3. In respect to crimes against the laws of war, Kranzbühler argued that the Nuremberg Tribunal expanded the scope and definition of a war crime. Kranzbühler argued during and after the Nuremberg Trials that the Nuremberg Trials expanded the scope of war crimes by prosecuting generals on account of the military preparation of war, lawyers on account of their participation in certain legislation, and industrialists on their participation in the war economy. Kranzbühler doubted that such a broad expansion of the previous definition of a war crime (which was historically confined mainly to violations of the rules of war by members of the armed forces and armed hostilities by non members) would not have authority in the future. Furthermore, Kranzbühler questioned the manner in which it was applied at Nuremberg – particularly that his client, Grand Admiral Dönitz, was charged with crimes against the laws of war, yet U.S. Admiral Nimitz (who did similar acts as Dönitz) was never charged.
4. In respect to the then new concept of a crime against humanity, Kranzbühler agreed that such a crime was a necessary development and should be accepted (not in how it has been employed, but in its basic concept). Kranzbühler believed that a crime against humanity, in its basic concept, is a crime of the government, and thus a prosecution should only be against the government – that is – against the policy making level. Kranzbühler argued that it is not a crime that should involve subordinates. Nevertheless, Kranzbühler found that the concept of a crime against humanity, with the increasing danger of states abusing their powers in a grave manner, such a concept is justified and can and should create a precedent.
Kranzbühler’s appreciation of the Nuremberg Trials
Despite all of the negative aspects of Nuremberg, Kranzbühler did note the importance and significance of the Nuremberg Trials. According to Kranzbühler, the British would have summarily shot the principal leaders of the Third Reich. The Russians would have adhered to the same principle, only multiplying the victims. But the United States insisted that expiation be sought and found by judicial proceedings. In this regard, Kranzbühler, concluded that the International Military Tribunal proceedings discharged the tensions between the victors and the vanquished.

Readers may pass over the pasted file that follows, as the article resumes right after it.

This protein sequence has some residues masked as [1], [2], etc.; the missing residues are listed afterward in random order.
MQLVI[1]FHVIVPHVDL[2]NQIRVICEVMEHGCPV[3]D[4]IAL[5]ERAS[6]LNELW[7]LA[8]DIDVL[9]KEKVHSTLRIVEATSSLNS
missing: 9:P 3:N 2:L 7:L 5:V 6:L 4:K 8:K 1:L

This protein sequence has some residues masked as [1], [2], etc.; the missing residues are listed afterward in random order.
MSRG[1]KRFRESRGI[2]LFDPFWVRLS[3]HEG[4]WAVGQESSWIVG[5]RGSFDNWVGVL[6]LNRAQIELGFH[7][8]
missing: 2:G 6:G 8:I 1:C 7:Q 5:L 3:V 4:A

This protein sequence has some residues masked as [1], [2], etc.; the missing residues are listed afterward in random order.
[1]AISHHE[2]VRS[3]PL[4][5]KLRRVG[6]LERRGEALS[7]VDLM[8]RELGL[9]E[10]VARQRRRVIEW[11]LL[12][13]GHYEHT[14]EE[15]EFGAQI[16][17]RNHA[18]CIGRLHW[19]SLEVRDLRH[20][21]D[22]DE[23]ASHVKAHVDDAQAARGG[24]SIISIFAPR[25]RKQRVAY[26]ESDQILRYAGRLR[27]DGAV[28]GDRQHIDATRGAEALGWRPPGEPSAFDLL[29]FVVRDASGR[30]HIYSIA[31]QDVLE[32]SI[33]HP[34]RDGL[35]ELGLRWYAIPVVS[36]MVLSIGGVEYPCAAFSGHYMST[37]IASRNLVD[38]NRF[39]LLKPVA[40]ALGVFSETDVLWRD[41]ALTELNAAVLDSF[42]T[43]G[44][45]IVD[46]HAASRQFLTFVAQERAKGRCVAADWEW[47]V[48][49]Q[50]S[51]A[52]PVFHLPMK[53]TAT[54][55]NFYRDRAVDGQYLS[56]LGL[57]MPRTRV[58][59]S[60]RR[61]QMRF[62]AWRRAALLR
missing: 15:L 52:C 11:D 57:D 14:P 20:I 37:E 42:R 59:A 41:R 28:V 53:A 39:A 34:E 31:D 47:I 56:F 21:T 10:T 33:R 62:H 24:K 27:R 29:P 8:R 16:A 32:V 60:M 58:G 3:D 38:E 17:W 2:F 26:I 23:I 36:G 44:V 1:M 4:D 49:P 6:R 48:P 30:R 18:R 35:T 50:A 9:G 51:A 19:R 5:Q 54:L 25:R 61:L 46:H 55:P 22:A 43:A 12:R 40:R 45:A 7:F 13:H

Following World War II, Kranzbühler represented many German industrialists, including Friedrich Karl Flick, Alfried Krupp, and Hermann Röchling, against the complaints of former forced laborers before and during the war before American and French courts. Kranzbühler remained a practicing attorney focusing on corporate law – addressing problems of corporate confiscation of private property and decartelization. He served for many years on the Board of Directors for Rheinmetall, a German automotive components and defense equipment company.
In 1969-70, Kranzbühler represented the former Freikorps lieutenant Hermann Souchon when he sued the Süddeutscher Rundfunk, after a documentary had been broadcast identifying Souchon as Rosa Luxemburg's murderer. The TV station had to retract its statement of Souchon's guilt.
Kranzbühler died in Tegernsee on 9 August 2004.
- The Klose Fast Patrol Group
- The Avalon Project at Yale University, available at: http://www.yale.edu/lawweb/avalon/imt/proc/juddoeni.htm
- Speech by Professor William Maley, Saturday 19 November 2005, National Museum of Australia. http://www.apcml.org/documents/maleytranscript.pdf
- Judgment: Doenitz the Avalon Project at the Yale Law School
- The entire section on Kranzbühler’s critique of Nuremberg is detailed in the De Paul law review article "Nuremberg Eighteen Years Afterwards", available at 14 De Paul L. Rev. 333 (1964-1965)
- See "Nuremberg Eighteen Years Afterwards" at 347
- Since the 1980s, the documentary has been shown again a few times and is now publicly available: Der Fall Liebknecht-Luxemburg. Eine Semidokumentation von Dieter Ertel und Gustav Strübel. Fernsehspiel für das Deutsche Fernsehen vom SDR / SWR. Documentary by Süddeutscher Rundfunk and Südwestrundfunk